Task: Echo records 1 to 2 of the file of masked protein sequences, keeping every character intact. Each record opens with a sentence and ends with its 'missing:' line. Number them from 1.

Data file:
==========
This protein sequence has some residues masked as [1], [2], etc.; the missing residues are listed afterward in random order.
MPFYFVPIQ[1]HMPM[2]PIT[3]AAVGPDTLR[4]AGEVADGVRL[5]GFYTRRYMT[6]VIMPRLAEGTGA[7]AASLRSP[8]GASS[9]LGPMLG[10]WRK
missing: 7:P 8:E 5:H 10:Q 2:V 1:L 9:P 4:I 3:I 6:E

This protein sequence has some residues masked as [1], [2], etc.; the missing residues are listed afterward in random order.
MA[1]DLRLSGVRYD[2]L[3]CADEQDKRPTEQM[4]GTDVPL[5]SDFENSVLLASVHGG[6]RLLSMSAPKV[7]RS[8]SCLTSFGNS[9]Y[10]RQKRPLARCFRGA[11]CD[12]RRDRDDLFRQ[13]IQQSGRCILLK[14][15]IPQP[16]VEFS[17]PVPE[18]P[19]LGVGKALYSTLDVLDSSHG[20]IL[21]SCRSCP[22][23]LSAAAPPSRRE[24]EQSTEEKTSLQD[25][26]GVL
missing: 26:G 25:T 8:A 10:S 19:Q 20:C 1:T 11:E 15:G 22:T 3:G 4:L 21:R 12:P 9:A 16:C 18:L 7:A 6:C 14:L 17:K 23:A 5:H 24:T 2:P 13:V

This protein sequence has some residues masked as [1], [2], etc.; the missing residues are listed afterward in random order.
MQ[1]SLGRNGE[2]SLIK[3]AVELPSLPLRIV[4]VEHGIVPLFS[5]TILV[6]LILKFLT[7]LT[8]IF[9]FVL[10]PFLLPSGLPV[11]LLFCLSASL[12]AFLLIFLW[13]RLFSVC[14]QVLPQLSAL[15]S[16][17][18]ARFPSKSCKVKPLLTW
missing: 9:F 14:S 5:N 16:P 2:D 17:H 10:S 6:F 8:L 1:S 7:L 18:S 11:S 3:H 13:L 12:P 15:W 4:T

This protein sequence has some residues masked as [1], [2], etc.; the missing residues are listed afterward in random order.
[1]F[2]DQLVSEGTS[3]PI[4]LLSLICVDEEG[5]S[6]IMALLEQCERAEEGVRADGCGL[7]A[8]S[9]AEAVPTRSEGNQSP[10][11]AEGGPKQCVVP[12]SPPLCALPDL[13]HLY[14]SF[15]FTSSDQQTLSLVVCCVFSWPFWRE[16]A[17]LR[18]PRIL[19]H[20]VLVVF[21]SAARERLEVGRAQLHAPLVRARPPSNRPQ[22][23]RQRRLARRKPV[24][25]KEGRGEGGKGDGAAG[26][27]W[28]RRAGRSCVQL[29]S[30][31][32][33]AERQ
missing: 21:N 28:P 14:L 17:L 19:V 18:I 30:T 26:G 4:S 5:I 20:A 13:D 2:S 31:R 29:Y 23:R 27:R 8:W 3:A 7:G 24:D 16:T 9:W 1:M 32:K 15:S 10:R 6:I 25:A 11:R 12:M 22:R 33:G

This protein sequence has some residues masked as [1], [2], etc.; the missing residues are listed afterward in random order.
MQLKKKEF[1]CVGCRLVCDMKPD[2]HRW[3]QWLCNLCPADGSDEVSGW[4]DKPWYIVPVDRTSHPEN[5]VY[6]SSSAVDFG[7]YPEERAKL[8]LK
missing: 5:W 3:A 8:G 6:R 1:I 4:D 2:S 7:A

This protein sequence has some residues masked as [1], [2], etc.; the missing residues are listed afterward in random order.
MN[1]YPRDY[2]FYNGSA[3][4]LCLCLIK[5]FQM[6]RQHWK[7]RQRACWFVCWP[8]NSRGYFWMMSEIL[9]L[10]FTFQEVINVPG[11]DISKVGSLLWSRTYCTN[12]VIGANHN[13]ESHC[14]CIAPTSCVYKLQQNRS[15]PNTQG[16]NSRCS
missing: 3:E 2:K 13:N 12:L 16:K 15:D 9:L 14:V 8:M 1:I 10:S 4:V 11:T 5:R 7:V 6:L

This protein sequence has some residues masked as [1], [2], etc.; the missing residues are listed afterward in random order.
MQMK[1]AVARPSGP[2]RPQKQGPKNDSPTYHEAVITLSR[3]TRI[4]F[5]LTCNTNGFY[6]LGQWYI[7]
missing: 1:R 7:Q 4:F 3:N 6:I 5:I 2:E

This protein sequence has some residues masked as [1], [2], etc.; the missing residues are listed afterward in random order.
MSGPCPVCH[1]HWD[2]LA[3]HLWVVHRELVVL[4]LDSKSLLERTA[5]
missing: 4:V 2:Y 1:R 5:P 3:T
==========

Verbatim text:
This protein sequence has some residues masked as [1], [2], etc.; the missing residues are listed afterward in random order.
MPFYFVPIQ[1]HMPM[2]PIT[3]AAVGPDTLR[4]AGEVADGVRL[5]GFYTRRYMT[6]VIMPRLAEGTGA[7]AASLRSP[8]GASS[9]LGPMLG[10]WRK
missing: 7:P 8:E 5:H 10:Q 2:V 1:L 9:P 4:I 3:I 6:E

This protein sequence has some residues masked as [1], [2], etc.; the missing residues are listed afterward in random order.
MA[1]DLRLSGVRYD[2]L[3]CADEQDKRPTEQM[4]GTDVPL[5]SDFENSVLLASVHGG[6]RLLSMSAPKV[7]RS[8]SCLTSFGNS[9]Y[10]RQKRPLARCFRGA[11]CD[12]RRDRDDLFRQ[13]IQQSGRCILLK[14][15]IPQP[16]VEFS[17]PVPE[18]P[19]LGVGKALYSTLDVLDSSHG[20]IL[21]SCRSCP[22][23]LSAAAPPSRRE[24]EQSTEEKTSLQD[25][26]GVL
missing: 26:G 25:T 8:A 10:S 19:Q 20:C 1:T 11:E 15:G 22:T 3:G 4:L 21:R 12:P 9:A 16:C 18:L 7:A 6:C 14:L 17:K 23:A 5:H 24:T 2:P 13:V